Access to Sport: People with Colour Blindness — [Derek Twigg in the Chair]

Part of the debate – in Westminster Hall at 9:54 am on 15th March 2023.

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Photo of Marion Fellows Marion Fellows Scottish National Party, Motherwell and Wishaw 9:54 am, 15th March 2023

It is a pleasure to serve under your chairmanship for the first time, Mr Twigg. It is also a pleasure to follow Jim Shannon, as I do on many occasions.

I congratulate Liz Twist. She is committed to rare diseases, syndromes and conditions that affect the daily life of so many people and their families, and she works continuously in this area. I am happy to put on record my thanks to her for all the outstanding work that she does to make others aware of many conditions. I also thank the charity Colour Blindness Awareness for its briefing and for raising awareness of these issues, which many of us have never actually thought about. We have already heard about the amazing numbers of people who are either carriers or affected by colour blindness, yet the issue is not taken as seriously as it should be in sport.

I also make a plea. This issue does not just affect rugby and football. My granddaughter plays netball, which is, I think, the biggest sport played by women and girls—certainly in my area in Scotland and, I think, across the UK. Although fewer women are affected by this condition, they have mums and dads who watch avidly. We have to think about all sports here.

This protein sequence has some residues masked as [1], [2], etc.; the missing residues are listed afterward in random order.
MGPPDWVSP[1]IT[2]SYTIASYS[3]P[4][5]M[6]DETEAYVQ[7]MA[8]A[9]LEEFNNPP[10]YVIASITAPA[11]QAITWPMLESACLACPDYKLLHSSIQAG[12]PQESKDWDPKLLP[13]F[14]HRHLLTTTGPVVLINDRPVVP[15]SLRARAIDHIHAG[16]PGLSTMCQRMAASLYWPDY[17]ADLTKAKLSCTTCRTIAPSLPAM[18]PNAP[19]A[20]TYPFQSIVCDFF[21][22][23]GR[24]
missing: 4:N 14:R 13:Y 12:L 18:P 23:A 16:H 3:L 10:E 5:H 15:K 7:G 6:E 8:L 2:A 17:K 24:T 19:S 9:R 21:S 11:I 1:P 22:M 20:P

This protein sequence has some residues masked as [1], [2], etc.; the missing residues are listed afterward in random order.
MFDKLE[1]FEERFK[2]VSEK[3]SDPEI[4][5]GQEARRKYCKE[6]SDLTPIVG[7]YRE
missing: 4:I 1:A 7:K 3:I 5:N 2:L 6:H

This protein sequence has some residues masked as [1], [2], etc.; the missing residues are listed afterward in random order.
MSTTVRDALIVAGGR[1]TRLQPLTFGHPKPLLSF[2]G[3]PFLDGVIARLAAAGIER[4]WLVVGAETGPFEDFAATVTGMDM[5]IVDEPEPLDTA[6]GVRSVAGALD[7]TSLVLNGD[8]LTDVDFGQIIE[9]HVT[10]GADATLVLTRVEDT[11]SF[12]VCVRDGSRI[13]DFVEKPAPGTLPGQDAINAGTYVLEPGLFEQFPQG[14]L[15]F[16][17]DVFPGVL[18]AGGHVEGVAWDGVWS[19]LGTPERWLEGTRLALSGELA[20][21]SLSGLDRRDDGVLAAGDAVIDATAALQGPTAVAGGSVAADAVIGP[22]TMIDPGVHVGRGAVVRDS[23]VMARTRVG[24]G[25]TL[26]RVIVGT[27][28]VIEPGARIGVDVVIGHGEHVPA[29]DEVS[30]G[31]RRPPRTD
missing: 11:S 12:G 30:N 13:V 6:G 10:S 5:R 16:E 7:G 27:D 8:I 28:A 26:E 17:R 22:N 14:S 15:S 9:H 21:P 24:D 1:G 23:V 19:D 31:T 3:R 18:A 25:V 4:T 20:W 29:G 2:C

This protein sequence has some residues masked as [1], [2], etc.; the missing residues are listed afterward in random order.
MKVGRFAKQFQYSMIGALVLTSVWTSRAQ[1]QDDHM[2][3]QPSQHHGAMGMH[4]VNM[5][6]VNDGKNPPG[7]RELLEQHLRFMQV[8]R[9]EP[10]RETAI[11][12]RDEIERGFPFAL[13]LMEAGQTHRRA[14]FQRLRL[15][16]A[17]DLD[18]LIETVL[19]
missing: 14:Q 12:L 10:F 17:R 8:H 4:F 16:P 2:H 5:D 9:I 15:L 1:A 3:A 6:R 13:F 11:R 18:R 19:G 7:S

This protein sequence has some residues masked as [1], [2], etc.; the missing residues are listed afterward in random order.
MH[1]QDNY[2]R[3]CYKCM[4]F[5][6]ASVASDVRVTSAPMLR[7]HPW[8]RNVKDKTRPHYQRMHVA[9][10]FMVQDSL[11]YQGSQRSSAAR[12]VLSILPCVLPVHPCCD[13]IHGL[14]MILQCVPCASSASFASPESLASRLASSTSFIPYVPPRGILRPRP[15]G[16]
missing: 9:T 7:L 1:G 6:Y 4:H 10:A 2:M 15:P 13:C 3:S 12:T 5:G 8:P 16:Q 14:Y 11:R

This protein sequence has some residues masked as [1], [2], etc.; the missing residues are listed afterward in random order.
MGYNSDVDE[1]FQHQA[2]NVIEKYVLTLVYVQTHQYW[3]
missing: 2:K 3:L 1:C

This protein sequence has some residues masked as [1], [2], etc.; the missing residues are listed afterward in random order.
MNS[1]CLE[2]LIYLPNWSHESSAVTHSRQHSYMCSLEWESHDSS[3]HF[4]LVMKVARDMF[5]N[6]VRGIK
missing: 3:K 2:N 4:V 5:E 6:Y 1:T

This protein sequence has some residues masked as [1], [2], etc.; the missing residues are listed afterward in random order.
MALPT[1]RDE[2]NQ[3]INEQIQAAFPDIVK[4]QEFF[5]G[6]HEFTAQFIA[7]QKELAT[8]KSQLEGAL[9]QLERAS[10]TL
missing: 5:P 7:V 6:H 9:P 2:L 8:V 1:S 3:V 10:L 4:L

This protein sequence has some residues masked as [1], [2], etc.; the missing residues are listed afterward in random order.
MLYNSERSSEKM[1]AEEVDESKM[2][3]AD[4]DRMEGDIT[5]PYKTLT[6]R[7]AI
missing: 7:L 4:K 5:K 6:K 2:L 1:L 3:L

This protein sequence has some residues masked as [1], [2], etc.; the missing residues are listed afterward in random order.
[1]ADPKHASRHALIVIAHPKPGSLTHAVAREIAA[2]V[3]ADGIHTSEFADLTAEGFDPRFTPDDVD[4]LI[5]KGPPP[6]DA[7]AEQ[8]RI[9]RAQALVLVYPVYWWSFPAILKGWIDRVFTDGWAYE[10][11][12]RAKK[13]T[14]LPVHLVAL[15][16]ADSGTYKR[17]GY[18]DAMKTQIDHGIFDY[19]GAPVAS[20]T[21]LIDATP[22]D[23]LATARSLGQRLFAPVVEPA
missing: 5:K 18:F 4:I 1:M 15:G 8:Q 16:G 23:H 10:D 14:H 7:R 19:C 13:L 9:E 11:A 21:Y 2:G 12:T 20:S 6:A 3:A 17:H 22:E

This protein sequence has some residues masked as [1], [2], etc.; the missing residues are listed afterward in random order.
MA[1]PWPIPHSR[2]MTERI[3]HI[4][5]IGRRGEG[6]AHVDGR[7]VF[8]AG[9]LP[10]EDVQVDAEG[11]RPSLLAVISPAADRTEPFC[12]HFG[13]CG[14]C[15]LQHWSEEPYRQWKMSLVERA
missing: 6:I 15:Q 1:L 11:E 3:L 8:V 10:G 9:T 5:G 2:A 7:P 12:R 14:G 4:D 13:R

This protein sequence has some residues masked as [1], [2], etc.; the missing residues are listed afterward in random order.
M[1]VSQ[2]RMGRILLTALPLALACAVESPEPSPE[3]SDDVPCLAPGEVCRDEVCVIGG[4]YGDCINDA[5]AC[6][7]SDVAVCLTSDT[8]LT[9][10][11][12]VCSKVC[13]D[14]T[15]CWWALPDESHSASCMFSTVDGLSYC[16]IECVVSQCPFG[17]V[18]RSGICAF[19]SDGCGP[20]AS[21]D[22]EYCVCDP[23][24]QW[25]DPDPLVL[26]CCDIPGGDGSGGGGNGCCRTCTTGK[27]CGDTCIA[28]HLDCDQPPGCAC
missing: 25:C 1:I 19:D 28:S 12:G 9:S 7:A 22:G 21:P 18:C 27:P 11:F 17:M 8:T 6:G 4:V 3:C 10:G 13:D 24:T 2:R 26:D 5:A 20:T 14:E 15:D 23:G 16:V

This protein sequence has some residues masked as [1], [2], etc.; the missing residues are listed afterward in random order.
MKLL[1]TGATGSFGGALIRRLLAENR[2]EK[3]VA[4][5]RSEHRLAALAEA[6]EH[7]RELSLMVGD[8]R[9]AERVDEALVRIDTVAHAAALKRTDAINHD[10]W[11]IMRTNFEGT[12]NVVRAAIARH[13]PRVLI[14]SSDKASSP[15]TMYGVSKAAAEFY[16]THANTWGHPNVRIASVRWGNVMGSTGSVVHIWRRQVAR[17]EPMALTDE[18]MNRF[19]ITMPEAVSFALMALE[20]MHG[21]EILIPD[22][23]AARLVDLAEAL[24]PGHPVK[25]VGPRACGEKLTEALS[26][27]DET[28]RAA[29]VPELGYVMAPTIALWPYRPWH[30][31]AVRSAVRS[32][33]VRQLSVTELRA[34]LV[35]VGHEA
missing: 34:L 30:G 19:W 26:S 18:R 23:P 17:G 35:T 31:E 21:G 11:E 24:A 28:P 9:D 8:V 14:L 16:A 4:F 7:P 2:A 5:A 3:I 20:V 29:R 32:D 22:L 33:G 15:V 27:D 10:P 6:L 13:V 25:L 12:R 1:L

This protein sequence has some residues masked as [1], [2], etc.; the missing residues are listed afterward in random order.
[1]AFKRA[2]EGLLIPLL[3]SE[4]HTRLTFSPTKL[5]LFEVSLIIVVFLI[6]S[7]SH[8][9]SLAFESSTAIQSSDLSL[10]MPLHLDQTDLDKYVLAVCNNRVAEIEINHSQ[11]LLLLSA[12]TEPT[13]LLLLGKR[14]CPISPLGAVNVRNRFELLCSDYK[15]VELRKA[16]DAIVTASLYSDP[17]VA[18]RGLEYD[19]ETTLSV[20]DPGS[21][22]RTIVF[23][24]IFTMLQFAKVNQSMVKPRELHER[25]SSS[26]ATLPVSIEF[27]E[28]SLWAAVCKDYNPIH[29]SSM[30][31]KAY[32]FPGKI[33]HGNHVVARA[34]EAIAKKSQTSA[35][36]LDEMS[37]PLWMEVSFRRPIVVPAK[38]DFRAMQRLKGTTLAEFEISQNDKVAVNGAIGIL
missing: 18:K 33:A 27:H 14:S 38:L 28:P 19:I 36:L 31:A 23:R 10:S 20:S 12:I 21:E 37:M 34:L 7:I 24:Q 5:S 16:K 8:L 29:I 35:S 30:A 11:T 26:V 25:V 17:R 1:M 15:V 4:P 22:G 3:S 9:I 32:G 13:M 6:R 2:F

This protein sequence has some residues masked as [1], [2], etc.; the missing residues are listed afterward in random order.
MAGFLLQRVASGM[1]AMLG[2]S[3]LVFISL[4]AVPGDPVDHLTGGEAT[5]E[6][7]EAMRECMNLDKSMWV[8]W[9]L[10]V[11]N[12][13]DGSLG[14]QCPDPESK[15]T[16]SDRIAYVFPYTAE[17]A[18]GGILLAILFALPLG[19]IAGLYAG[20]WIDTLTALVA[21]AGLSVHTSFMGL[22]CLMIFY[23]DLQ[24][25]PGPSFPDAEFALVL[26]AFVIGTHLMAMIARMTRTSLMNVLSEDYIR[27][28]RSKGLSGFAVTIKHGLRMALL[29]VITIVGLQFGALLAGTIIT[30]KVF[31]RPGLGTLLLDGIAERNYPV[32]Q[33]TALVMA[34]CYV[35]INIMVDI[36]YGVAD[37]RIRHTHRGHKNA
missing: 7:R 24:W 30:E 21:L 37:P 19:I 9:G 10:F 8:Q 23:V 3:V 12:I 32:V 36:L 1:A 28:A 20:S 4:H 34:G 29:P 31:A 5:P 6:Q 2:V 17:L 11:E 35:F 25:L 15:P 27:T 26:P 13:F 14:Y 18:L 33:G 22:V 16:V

The briefing from Colour Blindness Awareness made me aware that in England children are no longer screened for colour blindness as part of the healthy child screening programme. Screening has been stopped on the basis of evidence that has perhaps been discredited. Teachers are not trained how to identify and support colour-blind children. In Scotland and Wales, however, there is colour vision screening for under-16s. Studies show that despite 75% of children having had an NHS eye test by year 7 in England, 80% have never had a colour vision test, so they and their families will not know what is wrong. It is a huge thing for parents not to be aware of. I ask that the Minister looks at that and refers to it in his summing up.

The hon. Member for Blaydon and the Colour Blind Awareness briefing mention the Equality Act 2010. Almost incredibly, the guidance notes on that Act are erroneous. They state that people

“unable to distinguish between red and green” should not be considered to have a disability. There is no such medical condition. People with colour vision deficiencies have a lifelong, debilitating medical condition that cannot be rectified, which excludes them from much information provided in colour. Many colour combinations can cause challenges, not just reds and greens. Consequently, the business, education and sporting sectors mistakenly believe that they do not have to take into account the needs of colour-blind people. That error discourages colour-blind people from bringing a legal challenge when discriminated against. That is important, because the Equality Act is about equality, so they should be able to bring forward these discrimination challenges. We all know from our experience in this place that those challenges often affect the decisions made by Government. Reviews are carried out and mistakes are rectified.